Clinical evidence is now available that supports potential efficacy of pimavanserin in DRP. This includes results from a Phase 3 study in patients with PDP (29), a secondary analysis of 25% of patients enrolled in this study who also had cognitive impairment (MMSE of 21 to 24) where the observed effect size (Cohen’s d) in the subgroup of patients with PDP and cognitive impairment was 0.99, and a Phase 2 study in patients with ADP (30) indicating a robust effect in patients with more severe psychosis (47).
Across two different models of DRP (PD and AD) pimavanserin has demonstrated meaningful efficacy larger than that reported with current off-label treatments. These clinical data, coupled with a substantial body of research, suggest that psychotic symptoms can manifest independent of the underlying dementia subtype.
In summary, based on the overlap in clinical presentation and pathology, as well as in management of psychotic symptoms in patients with dementia, and importantly, the positive clinical trial results in two neurodegenerative patient populations (PD and ADP), pimavanserin’s effect in patients experiencing hallucinations and delusions associated with DRP across a number of neurodegenerative disorders is being investigated.

 

Acknowmedgement: The authors acknowledge the editorial assistance of Richard S. Perry, PharmD in the preparation of this manuscript, which was supported by ACADIA Pharmaceuticals Inc., San Diego, CA.

Funding: This study was funded by ACADIA Pharmaceuticals Inc., San Diego, California. All authors as well as the sponsor were involved in the design and conduct of the study; the collection, analysis, and interpretation of data; in the preparation of the manuscript; and in the review or approval of the manuscript.

Conflicts of interest: JLC has provided consultation to ACADIA, Accera, Actinogen, ADAMAS, Alkahest, Allergan, Alzheon, Avanir, Axovant, Axsome, BiOasis Technologies, Biogen, Boehinger-Ingelheim, Eisai, Genentech, Grifols, Kyowa, Lilly, Lundbeck, Merck, Nutricia, Otsuka, QR Pharma, Resverlogix, Roche, Samus, Servier, Suven, Takeda, Toyoma, and United Neuroscience companies. Dr. Cummings is supported by Keep Memory Alive (KMA), COBRE grant # P20GM109025; TRC-PAD # R01AG053798; DIAGNOSE CTE # U01NS093334. PT reports the following (pertinent for the last two years): consulting fees from Abbott Laboratories, AbbVie, AC Immune, Acadia Pharmaceuticals, Auspex, Boehringer-Ingelheim, Chase Pharmaceuticals, Eisai, Glia Cure, Insys Therapeutics, and Pfizer; Consulting fees and research support from AstraZeneca, Avanir, Eli Lilly, Lundbeck, and Roche; Research support only from Amgen, Avid, Biogen, Elan, Functional Neuromodulation (f(nm)), GE Healthcare, Genentech, Novartis, Targacept, NIA, and Arizona Department of Health Services; he is a contributor to a patent owned by the University of Rochester, “Biomarkers of Alzheimer’s disease” and owns stock options in Adamas, and he has received research support, consulting fees, and serves on an advisory board for Merck and Co. Dr. Ballard has received grants and personal fees from ACADIA and Lundbeck, personal fees from Heptares, Roche, Lilly, Otsuka, Orion, GlaxoSmithKline, and Pfizer. JY, EF, SS, RO, and JN are employees of and stockholders in ACADIA Pharmaceuticals Inc.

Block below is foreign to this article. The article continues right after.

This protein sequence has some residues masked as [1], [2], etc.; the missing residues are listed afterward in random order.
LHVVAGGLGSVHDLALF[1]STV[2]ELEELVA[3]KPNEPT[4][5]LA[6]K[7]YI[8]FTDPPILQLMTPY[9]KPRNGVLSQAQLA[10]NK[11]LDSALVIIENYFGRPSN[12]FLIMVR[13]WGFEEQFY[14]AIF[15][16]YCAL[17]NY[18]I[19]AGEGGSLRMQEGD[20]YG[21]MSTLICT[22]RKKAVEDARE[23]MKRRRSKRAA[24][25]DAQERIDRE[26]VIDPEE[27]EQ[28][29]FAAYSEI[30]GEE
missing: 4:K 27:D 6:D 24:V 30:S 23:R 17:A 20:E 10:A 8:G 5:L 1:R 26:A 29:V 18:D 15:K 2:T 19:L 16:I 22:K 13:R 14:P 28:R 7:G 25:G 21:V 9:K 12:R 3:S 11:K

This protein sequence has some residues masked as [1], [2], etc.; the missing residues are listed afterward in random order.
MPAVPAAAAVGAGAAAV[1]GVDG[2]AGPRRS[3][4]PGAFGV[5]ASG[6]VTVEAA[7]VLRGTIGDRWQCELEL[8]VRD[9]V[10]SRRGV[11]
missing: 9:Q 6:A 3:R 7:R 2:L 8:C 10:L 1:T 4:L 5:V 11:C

Ethical standard: The study adheres to the Declaration of Helsinki human protection guidelines and was reviewed by ethical standards boards for all participating sites.

Open Access: This article is distributed under the terms of the Creative Commons Attribution 4.0 International License (http://creativecommons.org/licenses/by/4.0/), which permits use, duplication, adaptation, distribution and reproduction in any medium or format, as long as you give appropriate credit to the original author(s) and the source, provide a link to the Creative Commons license and indicate if changes were made.